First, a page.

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I am wondering where would I write my custom business logic with WCF data services (Odata).

I am new to oData, although I understand it provides quick way to query a entity but I want to do lot more (have to play with different entity). Here is a scenario, I have an existing normal WCF service it does some calculation & finally returns a list of integers.

How would I implement the same WCF service using oData.

Atul Sureka

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2 Answers

We were looking at OData for the same reasons and while there appears to be some hooks in place for doing custom processing, we too were left with the same "where does the logic go?" question. In my opinion, whatever value we would have gotten from the OData format and the WCF Data Services framework would eroded fairly quickly over time because the framework seem to demand we expose our raw data source (in our case SQL Server via NHibernate) and provides no way to do anything real-world logic-wise. This not only made it hard to see how we could move our existing RPC style SOAP services on traditional WCF to this platform, but it wasn't clear how you would use this to do anything, but vanilla CRUD. I like to say... the only real world app that's truly "just a CRUD app" is an app where SQL Server Management Studio would be an acceptable UI to your users... in other words, "just CRUD" apps don't existing.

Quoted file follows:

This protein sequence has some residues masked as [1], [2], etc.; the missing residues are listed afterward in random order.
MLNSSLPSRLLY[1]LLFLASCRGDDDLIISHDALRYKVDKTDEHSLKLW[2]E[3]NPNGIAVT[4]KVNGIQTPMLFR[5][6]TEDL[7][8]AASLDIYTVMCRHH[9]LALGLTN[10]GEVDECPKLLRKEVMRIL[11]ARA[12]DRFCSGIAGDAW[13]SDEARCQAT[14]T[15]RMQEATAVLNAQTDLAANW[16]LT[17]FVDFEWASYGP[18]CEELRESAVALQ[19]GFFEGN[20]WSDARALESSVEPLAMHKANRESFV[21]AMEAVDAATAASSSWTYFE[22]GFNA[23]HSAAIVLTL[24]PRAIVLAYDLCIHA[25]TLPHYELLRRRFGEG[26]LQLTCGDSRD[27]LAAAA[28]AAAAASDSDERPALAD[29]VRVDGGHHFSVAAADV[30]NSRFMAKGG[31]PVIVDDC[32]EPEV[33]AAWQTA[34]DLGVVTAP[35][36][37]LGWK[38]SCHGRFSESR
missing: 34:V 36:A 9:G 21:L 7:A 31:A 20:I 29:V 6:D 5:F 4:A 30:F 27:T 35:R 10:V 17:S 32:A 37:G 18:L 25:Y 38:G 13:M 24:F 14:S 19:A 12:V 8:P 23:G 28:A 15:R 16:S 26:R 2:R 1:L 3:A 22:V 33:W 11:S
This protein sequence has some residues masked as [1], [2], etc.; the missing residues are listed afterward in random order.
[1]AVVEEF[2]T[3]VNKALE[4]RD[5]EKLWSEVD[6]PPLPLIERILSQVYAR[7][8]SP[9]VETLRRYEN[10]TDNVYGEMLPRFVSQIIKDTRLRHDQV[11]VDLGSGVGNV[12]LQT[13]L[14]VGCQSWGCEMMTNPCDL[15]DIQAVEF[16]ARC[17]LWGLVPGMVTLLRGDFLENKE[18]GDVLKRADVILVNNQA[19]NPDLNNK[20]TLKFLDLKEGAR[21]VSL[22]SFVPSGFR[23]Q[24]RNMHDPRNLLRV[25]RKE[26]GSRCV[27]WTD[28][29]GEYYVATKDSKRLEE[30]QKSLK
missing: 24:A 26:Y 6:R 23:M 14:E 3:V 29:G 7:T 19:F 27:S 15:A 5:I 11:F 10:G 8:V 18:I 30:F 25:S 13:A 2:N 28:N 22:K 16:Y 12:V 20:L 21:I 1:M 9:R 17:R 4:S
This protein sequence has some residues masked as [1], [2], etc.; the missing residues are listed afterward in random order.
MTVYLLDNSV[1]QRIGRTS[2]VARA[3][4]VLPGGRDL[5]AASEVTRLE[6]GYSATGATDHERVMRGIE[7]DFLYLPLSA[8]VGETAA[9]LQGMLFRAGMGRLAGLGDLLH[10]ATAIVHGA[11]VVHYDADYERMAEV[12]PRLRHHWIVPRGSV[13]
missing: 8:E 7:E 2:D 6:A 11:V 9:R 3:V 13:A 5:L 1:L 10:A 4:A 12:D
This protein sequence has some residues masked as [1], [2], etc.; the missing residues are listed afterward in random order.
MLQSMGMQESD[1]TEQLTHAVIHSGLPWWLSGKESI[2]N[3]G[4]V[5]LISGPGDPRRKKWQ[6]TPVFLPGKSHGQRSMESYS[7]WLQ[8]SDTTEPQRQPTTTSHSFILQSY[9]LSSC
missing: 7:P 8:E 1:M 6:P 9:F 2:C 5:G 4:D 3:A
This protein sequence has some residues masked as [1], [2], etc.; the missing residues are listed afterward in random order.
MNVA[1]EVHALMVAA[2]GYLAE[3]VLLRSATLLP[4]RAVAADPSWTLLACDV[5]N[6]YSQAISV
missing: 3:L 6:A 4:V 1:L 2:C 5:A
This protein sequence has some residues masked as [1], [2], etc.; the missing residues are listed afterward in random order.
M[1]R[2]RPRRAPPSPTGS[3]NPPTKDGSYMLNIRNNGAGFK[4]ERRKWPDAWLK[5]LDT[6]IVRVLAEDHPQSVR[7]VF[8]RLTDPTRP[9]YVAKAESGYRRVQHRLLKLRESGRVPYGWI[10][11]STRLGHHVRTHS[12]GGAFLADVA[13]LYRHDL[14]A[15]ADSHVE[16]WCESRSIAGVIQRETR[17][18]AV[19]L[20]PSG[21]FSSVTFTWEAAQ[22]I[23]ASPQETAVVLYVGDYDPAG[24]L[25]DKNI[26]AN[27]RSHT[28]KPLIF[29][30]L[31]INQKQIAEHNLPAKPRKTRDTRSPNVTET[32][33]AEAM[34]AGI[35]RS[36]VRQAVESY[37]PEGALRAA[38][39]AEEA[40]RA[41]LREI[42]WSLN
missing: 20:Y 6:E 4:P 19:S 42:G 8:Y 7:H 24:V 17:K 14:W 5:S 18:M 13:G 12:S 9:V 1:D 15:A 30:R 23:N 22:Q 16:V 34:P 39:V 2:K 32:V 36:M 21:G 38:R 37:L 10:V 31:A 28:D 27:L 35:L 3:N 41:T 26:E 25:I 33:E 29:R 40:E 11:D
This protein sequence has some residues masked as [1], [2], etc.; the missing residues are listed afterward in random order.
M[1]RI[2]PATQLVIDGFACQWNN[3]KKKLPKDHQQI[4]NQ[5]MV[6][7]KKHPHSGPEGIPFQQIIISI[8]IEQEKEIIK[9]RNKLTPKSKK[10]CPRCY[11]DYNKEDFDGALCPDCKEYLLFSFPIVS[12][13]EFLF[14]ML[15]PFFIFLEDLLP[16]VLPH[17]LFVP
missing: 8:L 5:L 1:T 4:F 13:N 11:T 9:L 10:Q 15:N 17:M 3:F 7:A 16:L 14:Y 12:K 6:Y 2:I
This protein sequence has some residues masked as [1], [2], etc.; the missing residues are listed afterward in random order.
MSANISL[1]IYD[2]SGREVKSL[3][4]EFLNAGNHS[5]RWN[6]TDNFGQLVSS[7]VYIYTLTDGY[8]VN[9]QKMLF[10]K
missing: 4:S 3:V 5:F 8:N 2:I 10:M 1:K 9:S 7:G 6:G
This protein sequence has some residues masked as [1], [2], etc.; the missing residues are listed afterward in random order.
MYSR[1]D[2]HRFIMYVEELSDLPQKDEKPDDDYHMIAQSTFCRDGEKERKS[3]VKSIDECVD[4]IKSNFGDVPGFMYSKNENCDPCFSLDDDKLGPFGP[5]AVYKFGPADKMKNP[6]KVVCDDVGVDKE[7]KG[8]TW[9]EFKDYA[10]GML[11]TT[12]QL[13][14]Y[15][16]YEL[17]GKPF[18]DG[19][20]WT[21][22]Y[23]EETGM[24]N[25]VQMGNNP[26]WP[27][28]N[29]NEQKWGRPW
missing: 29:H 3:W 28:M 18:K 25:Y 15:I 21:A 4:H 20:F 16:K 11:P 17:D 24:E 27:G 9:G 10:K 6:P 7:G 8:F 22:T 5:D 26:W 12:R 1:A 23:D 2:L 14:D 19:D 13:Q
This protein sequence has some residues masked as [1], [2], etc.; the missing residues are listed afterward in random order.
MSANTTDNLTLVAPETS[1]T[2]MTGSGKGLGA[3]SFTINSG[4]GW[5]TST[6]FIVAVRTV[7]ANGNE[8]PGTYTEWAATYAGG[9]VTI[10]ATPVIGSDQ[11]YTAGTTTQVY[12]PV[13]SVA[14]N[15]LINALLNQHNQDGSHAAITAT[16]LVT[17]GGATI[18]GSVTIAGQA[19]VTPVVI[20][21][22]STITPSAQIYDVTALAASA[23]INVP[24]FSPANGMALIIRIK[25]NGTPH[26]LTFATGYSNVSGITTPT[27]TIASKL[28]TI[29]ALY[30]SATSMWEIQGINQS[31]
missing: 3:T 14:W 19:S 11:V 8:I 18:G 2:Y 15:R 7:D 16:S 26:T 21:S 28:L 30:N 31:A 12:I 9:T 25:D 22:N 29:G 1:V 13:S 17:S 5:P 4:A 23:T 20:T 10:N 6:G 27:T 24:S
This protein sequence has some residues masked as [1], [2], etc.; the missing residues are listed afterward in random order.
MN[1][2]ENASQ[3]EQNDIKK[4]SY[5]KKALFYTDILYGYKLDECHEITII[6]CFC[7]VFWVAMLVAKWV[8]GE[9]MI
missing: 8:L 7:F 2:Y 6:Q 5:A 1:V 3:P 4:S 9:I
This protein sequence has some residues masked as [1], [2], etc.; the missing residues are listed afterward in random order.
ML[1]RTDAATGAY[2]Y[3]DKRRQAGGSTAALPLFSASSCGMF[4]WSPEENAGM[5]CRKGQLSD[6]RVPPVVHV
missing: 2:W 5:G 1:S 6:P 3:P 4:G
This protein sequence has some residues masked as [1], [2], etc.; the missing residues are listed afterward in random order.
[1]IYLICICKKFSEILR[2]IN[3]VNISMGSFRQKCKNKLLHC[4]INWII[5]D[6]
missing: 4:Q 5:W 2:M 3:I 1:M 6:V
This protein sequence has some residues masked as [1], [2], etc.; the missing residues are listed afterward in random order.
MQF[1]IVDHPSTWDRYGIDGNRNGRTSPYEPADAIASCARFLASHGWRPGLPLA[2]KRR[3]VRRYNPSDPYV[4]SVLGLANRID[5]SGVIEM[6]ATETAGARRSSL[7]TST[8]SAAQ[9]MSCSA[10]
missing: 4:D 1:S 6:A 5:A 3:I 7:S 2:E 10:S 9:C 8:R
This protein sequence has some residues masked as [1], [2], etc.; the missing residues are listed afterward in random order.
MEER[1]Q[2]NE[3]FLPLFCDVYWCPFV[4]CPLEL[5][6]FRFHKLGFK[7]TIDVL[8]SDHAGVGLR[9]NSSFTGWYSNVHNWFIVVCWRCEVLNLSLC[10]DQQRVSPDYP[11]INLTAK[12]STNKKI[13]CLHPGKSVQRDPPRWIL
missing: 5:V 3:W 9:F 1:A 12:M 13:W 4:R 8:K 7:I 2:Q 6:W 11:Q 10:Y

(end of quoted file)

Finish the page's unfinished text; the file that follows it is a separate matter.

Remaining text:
End the end, we dumped oData and went with ServiceStack and so far we are very, very happy with it.

http://servicestack.net/

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Custom business logic can be added to OData endpoint using context-level Service methods / function imports in WCF Data Services. This allows you to create methods that return scalar values, collections or queryable collections. The code snippet is copied from JayData.org

[WebGet]
public Product[] GetCheapProducts()
{
    return this.CurrentDataSource
                        .Products
                        .OrderByDescending(p => p.Unit_Price)
                        .Take(5)
                        .ToArray();
}

[WebGet]
public IQueryable<Product> GetBeverages()
{
    return this.CurrentDataSource
                    .Products
                    .Where(p => p.Category.Category_Name == "Beverages");
}

[WebGet]
public int AddTwoNumbers(int a, int b) 
{
    return a + b;
}

If you publish your OData endpoint via ASP.NET Web API, it's called Action, and you can define them at the level of entity sets or entities.

public class YourController : ODataController
{
        [HttpPost]
        public string GetFirstArticleTitle([FromODataUri] int key, ODataActionParameters parameters) { 
            var contains = (string)parameters["contains"] ?? "";
            return db.Articles.Where(a => a.Category.Id == key && a.Title.Contains(contains)).Select(a => a.Title).FirstOrDefault() ?? " - ";
        }
}
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